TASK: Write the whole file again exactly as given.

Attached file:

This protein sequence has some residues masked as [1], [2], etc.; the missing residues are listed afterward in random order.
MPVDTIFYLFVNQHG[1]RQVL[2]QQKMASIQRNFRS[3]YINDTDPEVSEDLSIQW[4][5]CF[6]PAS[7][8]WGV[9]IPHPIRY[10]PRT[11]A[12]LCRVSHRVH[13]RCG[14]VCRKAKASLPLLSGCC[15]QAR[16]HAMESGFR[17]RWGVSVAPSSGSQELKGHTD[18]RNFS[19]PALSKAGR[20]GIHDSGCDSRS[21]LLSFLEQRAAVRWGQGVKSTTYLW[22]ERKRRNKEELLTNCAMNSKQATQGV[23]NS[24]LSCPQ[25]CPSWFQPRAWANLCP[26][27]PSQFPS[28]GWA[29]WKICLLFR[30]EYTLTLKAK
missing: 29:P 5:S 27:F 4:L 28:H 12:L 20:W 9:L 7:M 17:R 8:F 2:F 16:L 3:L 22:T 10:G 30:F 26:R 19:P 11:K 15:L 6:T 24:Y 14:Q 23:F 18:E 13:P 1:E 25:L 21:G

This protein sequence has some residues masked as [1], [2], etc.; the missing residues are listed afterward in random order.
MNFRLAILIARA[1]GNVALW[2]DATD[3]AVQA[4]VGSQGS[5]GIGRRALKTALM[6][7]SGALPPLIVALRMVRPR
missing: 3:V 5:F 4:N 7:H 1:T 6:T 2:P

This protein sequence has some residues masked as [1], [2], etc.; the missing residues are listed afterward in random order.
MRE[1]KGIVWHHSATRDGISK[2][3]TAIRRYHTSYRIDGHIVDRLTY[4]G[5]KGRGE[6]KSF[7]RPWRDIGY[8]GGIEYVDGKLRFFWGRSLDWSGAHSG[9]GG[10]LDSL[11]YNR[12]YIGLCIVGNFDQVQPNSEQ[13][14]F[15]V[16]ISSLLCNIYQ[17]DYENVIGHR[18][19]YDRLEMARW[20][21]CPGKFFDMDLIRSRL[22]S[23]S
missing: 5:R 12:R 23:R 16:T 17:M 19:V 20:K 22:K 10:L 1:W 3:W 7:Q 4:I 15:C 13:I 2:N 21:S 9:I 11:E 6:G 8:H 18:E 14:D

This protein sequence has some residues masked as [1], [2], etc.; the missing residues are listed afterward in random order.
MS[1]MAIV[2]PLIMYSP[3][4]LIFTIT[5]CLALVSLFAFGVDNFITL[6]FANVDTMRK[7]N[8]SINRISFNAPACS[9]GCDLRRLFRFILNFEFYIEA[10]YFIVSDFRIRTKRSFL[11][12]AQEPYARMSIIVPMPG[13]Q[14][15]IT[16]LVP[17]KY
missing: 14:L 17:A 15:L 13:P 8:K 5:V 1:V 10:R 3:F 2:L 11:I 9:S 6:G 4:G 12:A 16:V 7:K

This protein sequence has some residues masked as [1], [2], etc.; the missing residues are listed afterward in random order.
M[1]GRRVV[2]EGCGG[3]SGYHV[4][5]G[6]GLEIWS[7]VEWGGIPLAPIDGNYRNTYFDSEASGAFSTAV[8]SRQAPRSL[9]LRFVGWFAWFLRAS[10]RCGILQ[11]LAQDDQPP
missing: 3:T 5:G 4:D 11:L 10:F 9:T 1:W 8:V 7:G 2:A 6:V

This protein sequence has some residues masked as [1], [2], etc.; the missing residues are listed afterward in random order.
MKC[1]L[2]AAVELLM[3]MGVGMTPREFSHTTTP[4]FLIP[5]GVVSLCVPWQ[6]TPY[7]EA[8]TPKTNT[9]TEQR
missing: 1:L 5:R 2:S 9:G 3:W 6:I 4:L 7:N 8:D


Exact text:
This protein sequence has some residues masked as [1], [2], etc.; the missing residues are listed afterward in random order.
MPVDTIFYLFVNQHG[1]RQVL[2]QQKMASIQRNFRS[3]YINDTDPEVSEDLSIQW[4][5]CF[6]PAS[7][8]WGV[9]IPHPIRY[10]PRT[11]A[12]LCRVSHRVH[13]RCG[14]VCRKAKASLPLLSGCC[15]QAR[16]HAMESGFR[17]RWGVSVAPSSGSQELKGHTD[18]RNFS[19]PALSKAGR[20]GIHDSGCDSRS[21]LLSFLEQRAAVRWGQGVKSTTYLW[22]ERKRRNKEELLTNCAMNSKQATQGV[23]NS[24]LSCPQ[25]CPSWFQPRAWANLCP[26][27]PSQFPS[28]GWA[29]WKICLLFR[30]EYTLTLKAK
missing: 29:P 5:S 27:F 4:L 28:H 12:L 20:W 9:L 7:M 17:R 8:F 2:F 16:L 3:L 22:T 10:G 30:F 26:R 19:P 11:K 15:L 6:T 24:Y 14:Q 23:F 18:E 13:P 1:E 25:L 21:G

This protein sequence has some residues masked as [1], [2], etc.; the missing residues are listed afterward in random order.
MNFRLAILIARA[1]GNVALW[2]DATD[3]AVQA[4]VGSQGS[5]GIGRRALKTALM[6][7]SGALPPLIVALRMVRPR
missing: 3:V 5:F 4:N 7:H 1:T 6:T 2:P

This protein sequence has some residues masked as [1], [2], etc.; the missing residues are listed afterward in random order.
MRE[1]KGIVWHHSATRDGISK[2][3]TAIRRYHTSYRIDGHIVDRLTY[4]G[5]KGRGE[6]KSF[7]RPWRDIGY[8]GGIEYVDGKLRFFWGRSLDWSGAHSG[9]GG[10]LDSL[11]YNR[12]YIGLCIVGNFDQVQPNSEQ[13][14]F[15]V[16]ISSLLCNIYQ[17]DYENVIGHR[18][19]YDRLEMARW[20][21]CPGKFFDMDLIRSRL[22]S[23]S
missing: 5:R 12:R 23:R 16:T 17:M 19:V 20:K 22:K 10:L 1:W 3:W 7:Q 4:I 15:C 13:I 2:N 21:S 9:I 11:E 6:G 8:H 18:E 14:D

This protein sequence has some residues masked as [1], [2], etc.; the missing residues are listed afterward in random order.
MS[1]MAIV[2]PLIMYSP[3][4]LIFTIT[5]CLALVSLFAFGVDNFITL[6]FANVDTMRK[7]N[8]SINRISFNAPACS[9]GCDLRRLFRFILNFEFYIEA[10]YFIVSDFRIRTKRSFL[11][12]AQEPYARMSIIVPMPG[13]Q[14][15]IT[16]LVP[17]KY
missing: 14:L 17:A 15:L 13:P 8:K 5:V 1:V 10:R 3:F 2:L 11:I 9:S 6:G 4:G 12:A 16:V 7:K

This protein sequence has some residues masked as [1], [2], etc.; the missing residues are listed afterward in random order.
M[1]GRRVV[2]EGCGG[3]SGYHV[4][5]G[6]GLEIWS[7]VEWGGIPLAPIDGNYRNTYFDSEASGAFSTAV[8]SRQAPRSL[9]LRFVGWFAWFLRAS[10]RCGILQ[11]LAQDDQPP
missing: 3:T 5:G 4:D 11:L 10:F 9:T 1:W 8:V 7:G 2:A 6:V

This protein sequence has some residues masked as [1], [2], etc.; the missing residues are listed afterward in random order.
MKC[1]L[2]AAVELLM[3]MGVGMTPREFSHTTTP[4]FLIP[5]GVVSLCVPWQ[6]TPY[7]EA[8]TPKTNT[9]TEQR
missing: 1:L 5:R 2:S 9:G 3:W 6:I 4:L 7:N 8:D